The amount of detail in sunset photos makes this a prime opportunity for shooting RAW.
Some cameras have a hard time focusing in extreme lighting conditions; if you find that’s the case, you may want to try switching to manual focus.
You may want to dial down the exposure on your sunset photo so that the scene isn’t completely blown out by the intense sunlight. This technique can also be used to create dramatic silhouetted images.
More tips for Photographing Stunning Sunrises and Sunsets
Think Ahead – While sometimes wonderful sunrise and sunset shots can be taken spontaneously without any forethought it’s often the case that the best ones come out of planning. Scope out places that might be good for sunsets in the day or two before your shoot. Look for interesting places where you might not only be able to see the sun track all the way down but where there will be opportunities for shots that include foreground elements and silhouettes. Sunsets only take half an hour or so so you want to think about these elements before they start or you might miss the shots you’re after.
Find out when the sun will set or rise and get there at least half an hour before hand as it’s often in the lead up to and the time after the sun appears or disappears that the real magic happens.
Consider ahead of time what equipment you might need. Include a tripod, lenses that will give you a range of focal lengths, extra batteries etc.
Shoot at a variety of focal lengths
wide angles can create sweeping landscape shots but if you want the sun itself to be a feature of the shot you’ll want to be able to zoom right in.
Keep in mind that the sun is just half a degree across so when you shoot with a wide lens it will only be taking up a reasonably small part of the photo. If you want it to be a feature of your shot you’ll need to zoom in on it using anything from a 200mm lens upwards. This will increase your need for a tripod!
Silhouettes as focal points
As with all photos, sunsets need a point of interest and one of the best ways to add one to a picture is to try to incorporate some sort of Silhouette into the shot. This could be something large like a mountain range, something that is part of the environment like a palm tree or a pier or could even be a person.
The great things about Silhouettes is that they add mood and context to a sunset or sunrise shot.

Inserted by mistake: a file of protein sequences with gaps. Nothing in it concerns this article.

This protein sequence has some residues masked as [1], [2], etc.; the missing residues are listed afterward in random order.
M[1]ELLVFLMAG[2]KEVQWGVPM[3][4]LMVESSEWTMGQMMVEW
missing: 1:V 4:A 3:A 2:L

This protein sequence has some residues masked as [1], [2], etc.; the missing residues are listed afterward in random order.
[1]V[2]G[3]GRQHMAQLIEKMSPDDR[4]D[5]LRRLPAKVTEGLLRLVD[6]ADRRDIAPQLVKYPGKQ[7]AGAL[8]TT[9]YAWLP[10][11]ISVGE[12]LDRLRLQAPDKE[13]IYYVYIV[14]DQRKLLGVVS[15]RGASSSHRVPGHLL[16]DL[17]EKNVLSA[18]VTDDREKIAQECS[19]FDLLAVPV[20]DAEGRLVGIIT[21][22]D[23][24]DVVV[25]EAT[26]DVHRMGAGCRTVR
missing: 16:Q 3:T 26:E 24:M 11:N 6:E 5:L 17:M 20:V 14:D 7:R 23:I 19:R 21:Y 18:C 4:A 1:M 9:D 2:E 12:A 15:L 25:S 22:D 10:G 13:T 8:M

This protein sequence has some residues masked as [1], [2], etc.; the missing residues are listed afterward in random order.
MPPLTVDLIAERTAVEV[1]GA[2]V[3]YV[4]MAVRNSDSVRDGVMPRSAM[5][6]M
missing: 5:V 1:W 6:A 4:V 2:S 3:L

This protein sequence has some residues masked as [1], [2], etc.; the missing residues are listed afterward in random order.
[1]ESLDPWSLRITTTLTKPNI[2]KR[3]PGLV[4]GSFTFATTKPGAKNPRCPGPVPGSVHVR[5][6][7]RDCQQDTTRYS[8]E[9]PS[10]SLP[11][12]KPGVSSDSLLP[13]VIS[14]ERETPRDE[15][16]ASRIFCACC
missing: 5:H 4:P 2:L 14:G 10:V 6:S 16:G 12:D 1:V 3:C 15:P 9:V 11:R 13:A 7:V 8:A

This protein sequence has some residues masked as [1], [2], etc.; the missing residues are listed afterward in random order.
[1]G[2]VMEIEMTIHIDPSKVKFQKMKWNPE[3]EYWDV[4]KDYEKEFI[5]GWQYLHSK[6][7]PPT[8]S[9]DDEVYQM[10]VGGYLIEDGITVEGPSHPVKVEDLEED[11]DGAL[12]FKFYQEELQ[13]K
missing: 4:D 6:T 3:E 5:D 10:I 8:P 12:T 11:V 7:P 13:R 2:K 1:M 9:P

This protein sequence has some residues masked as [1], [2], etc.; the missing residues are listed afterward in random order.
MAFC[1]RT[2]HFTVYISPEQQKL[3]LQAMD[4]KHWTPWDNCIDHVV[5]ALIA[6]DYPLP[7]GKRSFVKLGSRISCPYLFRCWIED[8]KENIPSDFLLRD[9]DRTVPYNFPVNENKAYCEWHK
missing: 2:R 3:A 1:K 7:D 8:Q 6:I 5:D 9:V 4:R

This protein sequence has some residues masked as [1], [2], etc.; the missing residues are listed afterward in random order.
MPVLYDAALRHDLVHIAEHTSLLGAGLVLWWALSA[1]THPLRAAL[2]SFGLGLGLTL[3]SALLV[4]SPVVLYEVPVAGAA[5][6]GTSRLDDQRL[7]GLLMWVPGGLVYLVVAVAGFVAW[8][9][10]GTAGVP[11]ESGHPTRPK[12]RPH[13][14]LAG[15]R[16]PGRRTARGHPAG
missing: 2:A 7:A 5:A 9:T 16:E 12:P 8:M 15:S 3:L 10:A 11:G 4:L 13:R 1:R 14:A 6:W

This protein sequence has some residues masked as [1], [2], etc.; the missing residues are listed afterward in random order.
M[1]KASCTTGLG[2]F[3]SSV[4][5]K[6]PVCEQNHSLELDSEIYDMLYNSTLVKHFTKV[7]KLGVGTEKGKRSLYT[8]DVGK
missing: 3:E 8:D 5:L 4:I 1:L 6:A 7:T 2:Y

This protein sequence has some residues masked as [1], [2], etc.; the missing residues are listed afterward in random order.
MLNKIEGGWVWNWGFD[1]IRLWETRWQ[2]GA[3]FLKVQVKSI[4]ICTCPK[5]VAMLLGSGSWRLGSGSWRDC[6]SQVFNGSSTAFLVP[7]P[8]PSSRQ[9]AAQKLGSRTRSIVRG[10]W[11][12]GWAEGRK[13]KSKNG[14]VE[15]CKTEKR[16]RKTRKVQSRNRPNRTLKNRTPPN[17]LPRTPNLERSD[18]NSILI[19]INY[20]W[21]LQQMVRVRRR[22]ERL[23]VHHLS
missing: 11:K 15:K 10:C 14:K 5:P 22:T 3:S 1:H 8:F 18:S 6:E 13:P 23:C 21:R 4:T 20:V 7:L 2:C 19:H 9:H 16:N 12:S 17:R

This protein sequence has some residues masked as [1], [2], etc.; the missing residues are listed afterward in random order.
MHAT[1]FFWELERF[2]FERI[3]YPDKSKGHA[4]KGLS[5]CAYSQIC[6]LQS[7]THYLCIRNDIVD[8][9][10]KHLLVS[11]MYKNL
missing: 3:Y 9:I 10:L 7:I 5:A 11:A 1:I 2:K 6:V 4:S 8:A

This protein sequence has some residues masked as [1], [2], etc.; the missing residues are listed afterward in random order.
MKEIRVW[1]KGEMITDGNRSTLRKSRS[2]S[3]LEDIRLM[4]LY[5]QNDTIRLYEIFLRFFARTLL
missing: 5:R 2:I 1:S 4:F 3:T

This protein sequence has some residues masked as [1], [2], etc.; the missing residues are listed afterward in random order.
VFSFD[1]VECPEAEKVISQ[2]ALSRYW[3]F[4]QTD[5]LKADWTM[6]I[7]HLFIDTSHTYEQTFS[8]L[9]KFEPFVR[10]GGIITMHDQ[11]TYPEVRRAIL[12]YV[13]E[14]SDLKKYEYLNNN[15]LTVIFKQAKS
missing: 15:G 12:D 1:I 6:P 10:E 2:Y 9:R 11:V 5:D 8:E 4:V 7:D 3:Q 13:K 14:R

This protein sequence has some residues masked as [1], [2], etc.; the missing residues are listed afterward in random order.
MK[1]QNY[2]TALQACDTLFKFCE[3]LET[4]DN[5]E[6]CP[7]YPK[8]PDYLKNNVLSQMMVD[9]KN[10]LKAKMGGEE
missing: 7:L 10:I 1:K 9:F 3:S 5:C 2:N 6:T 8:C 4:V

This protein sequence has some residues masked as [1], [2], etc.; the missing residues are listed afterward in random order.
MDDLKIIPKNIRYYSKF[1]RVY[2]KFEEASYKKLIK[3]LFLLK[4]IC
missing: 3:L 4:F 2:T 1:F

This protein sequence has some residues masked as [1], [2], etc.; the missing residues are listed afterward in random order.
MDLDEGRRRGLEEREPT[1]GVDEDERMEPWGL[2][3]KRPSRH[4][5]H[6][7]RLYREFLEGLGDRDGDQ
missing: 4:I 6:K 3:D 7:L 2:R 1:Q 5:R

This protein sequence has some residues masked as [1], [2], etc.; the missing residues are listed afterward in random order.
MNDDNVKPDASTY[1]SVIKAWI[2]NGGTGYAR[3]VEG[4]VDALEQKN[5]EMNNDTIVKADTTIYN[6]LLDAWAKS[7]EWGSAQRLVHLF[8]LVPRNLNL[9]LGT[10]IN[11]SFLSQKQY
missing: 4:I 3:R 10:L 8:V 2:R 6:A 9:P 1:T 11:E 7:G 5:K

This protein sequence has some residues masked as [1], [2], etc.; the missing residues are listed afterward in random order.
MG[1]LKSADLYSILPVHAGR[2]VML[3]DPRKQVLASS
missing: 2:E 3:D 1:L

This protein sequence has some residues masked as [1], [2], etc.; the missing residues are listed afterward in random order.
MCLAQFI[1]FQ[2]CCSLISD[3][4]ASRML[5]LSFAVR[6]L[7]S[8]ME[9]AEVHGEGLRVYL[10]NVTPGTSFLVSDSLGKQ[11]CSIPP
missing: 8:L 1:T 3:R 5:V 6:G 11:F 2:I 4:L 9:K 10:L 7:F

Rule of thirds
Remember the rule of thirds in your sunrise and sunset photography. While you can always break the rule it’s often a good idea to place elements like the horizon, sun, silhouettes etc off centre.
Think about the leading lines in your shot. Can you persuade the viewer to focus on the sun using leading lines?
Learn how to creatively use leading lines
Shoot at a variety of exposures
If you let your camera decide what shutter length to shoot at you’re likely to get a shot that doesn’t really capture the beauty of the light. Quite often the shot will be under exposed because the sky is still reasonably light.
Instead of relying upon the camera’s auto mode a sunset is an ideal time to switch your camera into aperture or shutter priority mode and to take a variety of shots at different exposures.
The great thing about sunsets and sunrises is that there is no one ‘right’ exposure and that you can get stunning results using a variety of them. Also keep in mind that different exposures (aperture and shutter speeds) will produce a variety of different results so it’s worth taking more than just a few shots – the key is to experiment.
Another technique to try to get the right exposure is ‘bracketing’ where you look at what the camera suggests you take the picture at and then take a few shots at both under and over that mark. ie if your camera says to shoot at 1/60th of a second at f/8 you would shoot off a shot at 1/60 at f/5.6 and then at f/11. In doing so you end up with a series of shots at different exposures which will all give you slightly different results and colors. Most DSLR’s and some point and shoot digital cameras have a built in bracketing feature so you don’t need to do this manually – learn how to use it!
Auto Exposure Lock
Another exposure trick, if you don’t have a bracketing mode or don’t feel confident in using it is if your camera has ‘auto exposure lock’ which allows you to point your camera at a darker place and lock in exposure for that spot (ie you could point it at the ground in front of you and lock in that exposure) and then reframe the picture looking at the sunset. This will mean you get a more over exposed shot.
Take camera out of Auto White balance mode
When you set your camera to ‘Auto’ in it’s white balance mode you run the risk of losing some of the warm golden tones of a sunrise or sunset. Instead try shooting in ‘cloudy’ or ‘shade’ which are usually used in cooler lights and tell your camera to warm things up a little. Alternatively – if you’re shooting a sunrise and DO want a cooler moody shot you can experiment with other white balance settings.